(583q) Magnetic Nanocomposite Materials As Reusable Adsorbents for Chlorinated Organics in Contaminated Water

Authors: 
Gutierrez, A., University of Kentucky
Dziubla, T., University of Kentucky
Hilt, J. Z., University of Kentucky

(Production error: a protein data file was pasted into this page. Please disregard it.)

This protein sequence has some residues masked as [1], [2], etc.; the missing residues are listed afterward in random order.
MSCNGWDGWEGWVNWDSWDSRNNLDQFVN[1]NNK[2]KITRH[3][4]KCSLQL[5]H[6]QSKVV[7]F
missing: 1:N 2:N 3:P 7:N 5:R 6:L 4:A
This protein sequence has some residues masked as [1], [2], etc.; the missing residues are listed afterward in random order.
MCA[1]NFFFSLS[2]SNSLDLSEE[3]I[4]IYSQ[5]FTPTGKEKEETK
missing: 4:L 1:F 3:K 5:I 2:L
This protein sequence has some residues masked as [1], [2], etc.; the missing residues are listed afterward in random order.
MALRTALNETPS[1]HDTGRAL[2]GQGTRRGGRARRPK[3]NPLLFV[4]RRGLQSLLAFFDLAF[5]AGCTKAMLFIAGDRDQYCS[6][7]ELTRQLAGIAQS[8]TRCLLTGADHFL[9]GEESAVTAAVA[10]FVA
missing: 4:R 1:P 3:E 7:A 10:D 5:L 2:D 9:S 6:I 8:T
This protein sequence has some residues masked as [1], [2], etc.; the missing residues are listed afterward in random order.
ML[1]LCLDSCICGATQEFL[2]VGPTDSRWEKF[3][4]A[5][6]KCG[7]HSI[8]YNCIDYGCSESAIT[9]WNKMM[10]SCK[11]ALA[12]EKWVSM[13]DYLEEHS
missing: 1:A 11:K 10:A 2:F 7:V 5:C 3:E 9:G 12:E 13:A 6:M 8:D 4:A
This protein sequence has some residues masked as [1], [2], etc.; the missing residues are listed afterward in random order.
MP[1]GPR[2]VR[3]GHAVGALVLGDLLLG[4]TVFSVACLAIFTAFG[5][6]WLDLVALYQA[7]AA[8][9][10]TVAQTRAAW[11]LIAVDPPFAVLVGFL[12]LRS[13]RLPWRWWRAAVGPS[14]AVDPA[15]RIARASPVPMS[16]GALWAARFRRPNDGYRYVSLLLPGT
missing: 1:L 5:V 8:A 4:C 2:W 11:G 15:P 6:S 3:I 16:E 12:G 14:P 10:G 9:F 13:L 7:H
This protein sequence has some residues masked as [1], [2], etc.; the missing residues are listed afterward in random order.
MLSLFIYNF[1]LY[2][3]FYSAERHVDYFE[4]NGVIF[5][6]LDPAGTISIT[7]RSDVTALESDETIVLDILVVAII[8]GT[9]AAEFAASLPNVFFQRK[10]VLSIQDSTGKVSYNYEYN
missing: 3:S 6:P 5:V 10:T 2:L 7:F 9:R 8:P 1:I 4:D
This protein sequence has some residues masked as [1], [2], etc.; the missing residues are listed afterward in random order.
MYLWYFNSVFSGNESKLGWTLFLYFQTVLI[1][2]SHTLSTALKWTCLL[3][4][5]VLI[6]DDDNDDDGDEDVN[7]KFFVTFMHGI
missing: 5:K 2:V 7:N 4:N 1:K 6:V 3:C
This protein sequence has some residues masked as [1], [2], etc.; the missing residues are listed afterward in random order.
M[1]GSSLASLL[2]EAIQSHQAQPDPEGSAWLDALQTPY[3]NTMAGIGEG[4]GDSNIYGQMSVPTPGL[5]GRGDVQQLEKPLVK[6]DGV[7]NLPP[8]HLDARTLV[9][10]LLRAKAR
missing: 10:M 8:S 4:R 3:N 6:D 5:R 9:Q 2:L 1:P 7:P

The constant growth in population worldwide over the past decades continues to put forward the need to provide access to safe, clean water to meet human needs. There is a need for cost-effective technologies for water and wastewater treatment that can meet the global demands and the rigorous water quality standards and at the same maximizing pollutant efficiency removal. Current remediation technologies have failed in keeping up with these factors without becoming cost-prohibitive. Nanotechnology has recently been sought as a promising option to achieve these goals. The use of iron oxide magnetic nanoparticles as nanoadsorbents has led to a new class of magnetic separation strategies for water treatment. We have developed magnetic nanocomposite systems able to capture polychlorinated biphenyls (PCBs), as model organic pollutants, in aqueous solution, providing a cost-effective water remediation technique. Two distinct methods were employed to develop these polyphenolic nanocomposite materials. The polyphenolic moieties were incorporated to create high affinity binding sites for organic pollutants within the nanocomposites. The first method utilized a surface initiated polymerization of polyphenolic-based crosslinkers and co-monomers on the surface of iron oxide magnetic nanoparticles to create a core-shell nanocomposite. The second method utilized a bulk polymerization method to create macroscale films composed of iron oxide nanoparticles incorporated into a polyphenolic-based polymer matrix, which were then were processed into microparticles. Both methods produce nanocomposite materials that can bind chlorinated organics, can rapidly separate bound organics from contaminated water sources using magnetic decantation, and can use thermal destabilization of the polymer matrix for contaminant release and material regeneration. The polyphenol functionalities used to bind organic pollutants were quercetin multiacrylate (QMA) and curcumin multiacrylate (CMA), which are acrylated forms of the nutrient polyphenols with expected affinity for chlorinated organics. Particles were characterized using transmission electron microscopy (TEM), dynamic light scattering (DLS), Fourier transform infrared spectroscopy (FTIR), thermal gravimetric analysis (TGA) and UV-visible spectroscopy stability analysis. Pollutant binding studies were performed using PCB 126 as a model PCB and chlorinated organic pollutant to determine binding affinity and capacity, and this was quantified using gas chromatography coupled to electron capture detector (GC-ECD). It was demonstrated that the materials effectively bound PCBs in aqueous media.